“In Senegal, I had been working as a seamstress for three years when one day, I told my boss I was leaving. He asked me why I wanted to abandon everything. I answered that I needed to take my mind off things, discover another country. I arrived in Mauritania and worked as a cook in a Moorish family for one year. The work was very hard, I left this job and went back to Senegal for the holidays and to think about my future.
My dream was to open a tailoring shop but there were already many in Senegal. On the contrary, in Mauritania, they were quite uncommon and the market was still open. After these three months of holidays in Senegal, I decided to go back to Mauritania. My parents were against my project, they were scared for me because I was a single woman. My heart was heavy to leave them but I had to attempt the adventure, see what was outside. I had to live my life.
I met a woman who let me stay with her. I had a small sewing machine that my mum bought for me and I did some sewing for a month. Then, I found a job at the French Development Agency as a cleaning lady. My boss was very nice, he covered the cost of French classes. In the language school, I met a Spanish woman but we lost sight of each other. Coincidentally, I bumped into her six months later and when I told her about my issues at work since my former boss left, she said offered me to work with her. I went to Nouadhibou with her and I became a waitress in her guesthouse.
One day, I saw a fabric pouch and told her I could make one. She was surprised and asked me why I was working as a cleaning lady or a waitress. I explained to her that it was difficult to open a sewing shop. She gave me some work to do and really liked it, she said “You must work in the field of sewing” and did everything to encourage me. We opened a sewing shop together in Nouakchott. At the beginning it was difficult, but hamdoulilah, now it goes well. I thank her a lot because she did not know me well but she trusted me. She liked my work and gave me courage. I did everything to succeed, I am ambitious. Now I do what I like and I have more self-confidence.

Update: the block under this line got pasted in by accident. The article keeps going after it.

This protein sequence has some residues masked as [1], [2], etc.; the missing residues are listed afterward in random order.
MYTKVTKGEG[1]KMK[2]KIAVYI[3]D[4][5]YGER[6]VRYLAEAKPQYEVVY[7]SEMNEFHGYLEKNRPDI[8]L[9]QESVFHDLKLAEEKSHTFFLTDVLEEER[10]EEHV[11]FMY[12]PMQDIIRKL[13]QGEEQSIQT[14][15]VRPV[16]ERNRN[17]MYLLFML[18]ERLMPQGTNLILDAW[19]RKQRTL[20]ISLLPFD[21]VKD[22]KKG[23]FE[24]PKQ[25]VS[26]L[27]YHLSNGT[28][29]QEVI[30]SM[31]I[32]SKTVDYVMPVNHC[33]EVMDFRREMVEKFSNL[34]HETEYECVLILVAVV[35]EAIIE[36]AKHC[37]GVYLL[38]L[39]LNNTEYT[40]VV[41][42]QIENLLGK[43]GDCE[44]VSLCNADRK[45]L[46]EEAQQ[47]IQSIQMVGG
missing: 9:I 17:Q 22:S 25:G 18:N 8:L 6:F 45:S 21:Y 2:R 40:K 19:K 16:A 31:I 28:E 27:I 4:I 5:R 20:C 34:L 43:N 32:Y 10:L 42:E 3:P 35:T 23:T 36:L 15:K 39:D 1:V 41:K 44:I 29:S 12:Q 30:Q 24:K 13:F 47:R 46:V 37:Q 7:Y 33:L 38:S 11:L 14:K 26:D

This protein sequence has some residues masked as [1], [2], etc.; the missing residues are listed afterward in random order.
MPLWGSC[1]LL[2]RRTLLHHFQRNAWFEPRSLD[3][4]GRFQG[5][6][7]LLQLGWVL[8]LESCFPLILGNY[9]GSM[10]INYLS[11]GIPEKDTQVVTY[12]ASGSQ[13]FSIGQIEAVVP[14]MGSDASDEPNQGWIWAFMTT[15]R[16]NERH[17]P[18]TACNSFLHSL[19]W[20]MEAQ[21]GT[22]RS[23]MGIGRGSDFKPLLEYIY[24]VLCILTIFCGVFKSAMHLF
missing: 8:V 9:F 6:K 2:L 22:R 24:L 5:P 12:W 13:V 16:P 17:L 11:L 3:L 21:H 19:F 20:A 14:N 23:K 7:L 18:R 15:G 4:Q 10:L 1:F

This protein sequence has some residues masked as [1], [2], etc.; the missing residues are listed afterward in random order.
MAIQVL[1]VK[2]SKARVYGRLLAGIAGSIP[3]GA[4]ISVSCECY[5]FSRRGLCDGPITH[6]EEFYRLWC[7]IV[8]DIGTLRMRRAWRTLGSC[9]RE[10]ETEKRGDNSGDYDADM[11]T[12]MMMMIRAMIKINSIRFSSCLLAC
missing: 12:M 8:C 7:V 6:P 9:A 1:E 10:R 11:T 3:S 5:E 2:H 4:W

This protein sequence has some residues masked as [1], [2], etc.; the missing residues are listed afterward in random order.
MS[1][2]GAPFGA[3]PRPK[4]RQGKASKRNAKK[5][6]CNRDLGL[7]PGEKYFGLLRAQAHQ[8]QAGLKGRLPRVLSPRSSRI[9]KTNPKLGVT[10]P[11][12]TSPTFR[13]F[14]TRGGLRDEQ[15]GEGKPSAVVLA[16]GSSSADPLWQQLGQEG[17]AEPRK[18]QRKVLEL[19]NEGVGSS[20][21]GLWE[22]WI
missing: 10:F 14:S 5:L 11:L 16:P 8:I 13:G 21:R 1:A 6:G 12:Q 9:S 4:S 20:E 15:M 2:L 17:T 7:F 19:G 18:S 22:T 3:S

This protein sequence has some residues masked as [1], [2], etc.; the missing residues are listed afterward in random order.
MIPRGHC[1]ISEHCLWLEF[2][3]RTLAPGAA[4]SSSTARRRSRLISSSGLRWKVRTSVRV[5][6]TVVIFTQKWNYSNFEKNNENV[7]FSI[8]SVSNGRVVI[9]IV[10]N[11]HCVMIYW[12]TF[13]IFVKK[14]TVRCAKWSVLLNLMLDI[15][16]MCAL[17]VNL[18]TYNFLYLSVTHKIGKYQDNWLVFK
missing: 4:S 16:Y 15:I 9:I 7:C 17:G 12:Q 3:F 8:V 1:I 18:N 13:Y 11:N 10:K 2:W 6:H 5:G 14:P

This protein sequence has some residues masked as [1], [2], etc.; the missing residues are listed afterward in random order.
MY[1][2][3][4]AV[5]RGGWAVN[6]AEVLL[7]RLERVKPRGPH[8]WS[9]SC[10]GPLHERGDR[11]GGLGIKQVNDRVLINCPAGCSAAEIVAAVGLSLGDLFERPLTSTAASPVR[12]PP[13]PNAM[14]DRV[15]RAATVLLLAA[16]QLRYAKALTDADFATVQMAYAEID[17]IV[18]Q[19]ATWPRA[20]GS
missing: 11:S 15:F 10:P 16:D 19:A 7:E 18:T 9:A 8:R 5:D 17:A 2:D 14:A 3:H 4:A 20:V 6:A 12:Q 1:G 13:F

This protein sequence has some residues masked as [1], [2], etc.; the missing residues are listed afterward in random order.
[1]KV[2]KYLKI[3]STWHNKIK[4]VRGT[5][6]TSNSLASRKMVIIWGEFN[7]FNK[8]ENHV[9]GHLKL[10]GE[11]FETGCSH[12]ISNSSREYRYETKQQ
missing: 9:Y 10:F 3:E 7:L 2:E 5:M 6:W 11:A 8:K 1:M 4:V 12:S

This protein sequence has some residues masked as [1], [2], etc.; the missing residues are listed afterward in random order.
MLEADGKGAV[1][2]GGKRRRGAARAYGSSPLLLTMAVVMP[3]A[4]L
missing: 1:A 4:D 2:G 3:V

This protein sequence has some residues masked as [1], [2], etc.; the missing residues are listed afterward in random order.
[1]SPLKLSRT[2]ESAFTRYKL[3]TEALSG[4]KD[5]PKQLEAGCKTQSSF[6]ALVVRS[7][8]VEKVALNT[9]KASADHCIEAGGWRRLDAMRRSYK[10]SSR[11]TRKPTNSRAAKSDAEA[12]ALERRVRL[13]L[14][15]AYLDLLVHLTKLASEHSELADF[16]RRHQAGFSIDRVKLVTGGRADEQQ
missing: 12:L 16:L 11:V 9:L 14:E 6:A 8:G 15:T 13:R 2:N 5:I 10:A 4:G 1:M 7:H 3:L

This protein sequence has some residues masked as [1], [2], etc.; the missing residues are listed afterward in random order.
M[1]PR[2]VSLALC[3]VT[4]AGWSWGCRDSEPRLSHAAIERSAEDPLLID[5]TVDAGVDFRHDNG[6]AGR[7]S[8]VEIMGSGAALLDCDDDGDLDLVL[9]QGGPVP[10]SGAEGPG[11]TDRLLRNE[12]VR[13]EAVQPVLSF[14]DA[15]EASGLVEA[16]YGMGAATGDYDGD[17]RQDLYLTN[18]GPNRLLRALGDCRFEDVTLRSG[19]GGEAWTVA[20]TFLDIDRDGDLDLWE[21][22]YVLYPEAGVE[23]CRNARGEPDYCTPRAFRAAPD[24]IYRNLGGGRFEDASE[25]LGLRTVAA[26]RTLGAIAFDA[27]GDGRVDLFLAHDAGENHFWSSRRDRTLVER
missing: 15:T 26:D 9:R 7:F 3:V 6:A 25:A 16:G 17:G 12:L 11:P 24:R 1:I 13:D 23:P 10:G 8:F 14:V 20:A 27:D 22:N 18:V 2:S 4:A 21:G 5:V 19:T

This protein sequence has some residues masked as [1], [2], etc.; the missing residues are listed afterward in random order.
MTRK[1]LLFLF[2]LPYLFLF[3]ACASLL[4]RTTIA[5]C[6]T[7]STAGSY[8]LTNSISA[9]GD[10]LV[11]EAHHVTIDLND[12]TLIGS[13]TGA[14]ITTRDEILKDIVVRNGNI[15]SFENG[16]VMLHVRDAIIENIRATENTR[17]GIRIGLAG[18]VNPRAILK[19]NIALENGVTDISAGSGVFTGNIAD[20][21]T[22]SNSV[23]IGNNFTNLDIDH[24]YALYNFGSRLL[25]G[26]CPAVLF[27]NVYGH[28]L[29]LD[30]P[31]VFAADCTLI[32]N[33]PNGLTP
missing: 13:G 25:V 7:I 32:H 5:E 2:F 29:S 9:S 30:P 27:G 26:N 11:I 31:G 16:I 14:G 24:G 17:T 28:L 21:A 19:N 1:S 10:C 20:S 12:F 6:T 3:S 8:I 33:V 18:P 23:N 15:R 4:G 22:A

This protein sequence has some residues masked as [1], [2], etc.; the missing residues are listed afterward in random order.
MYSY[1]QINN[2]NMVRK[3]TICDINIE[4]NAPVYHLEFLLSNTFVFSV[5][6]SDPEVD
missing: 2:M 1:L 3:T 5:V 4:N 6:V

At the beginning, it was not easy to live in Mauritania because people look at you, especially if you are different. People are very curious, if you are taking a walk with a man, they ask if you are married, if he is your boyfriend. This is something that bothers me, and still does. Mindsets and cultures are very different from my country. But in spite of it, I like Mauritania more and more every year.
Once a year, I go back to Senegal and it makes me happy, especially to see my mum. I miss the atmosphere in Senegal a lot, talking to people and eating a real ‘thiéboudiène’. In a few years, I would like to go back home and open a large sewing shop. I would like to do something in Senegal, in my country, or somewhere else. At the moment, I am in Mauritania but I have other projects in mind.
What I want above all is to continue sewing.”
Photo credit: IOM/Flavia giordani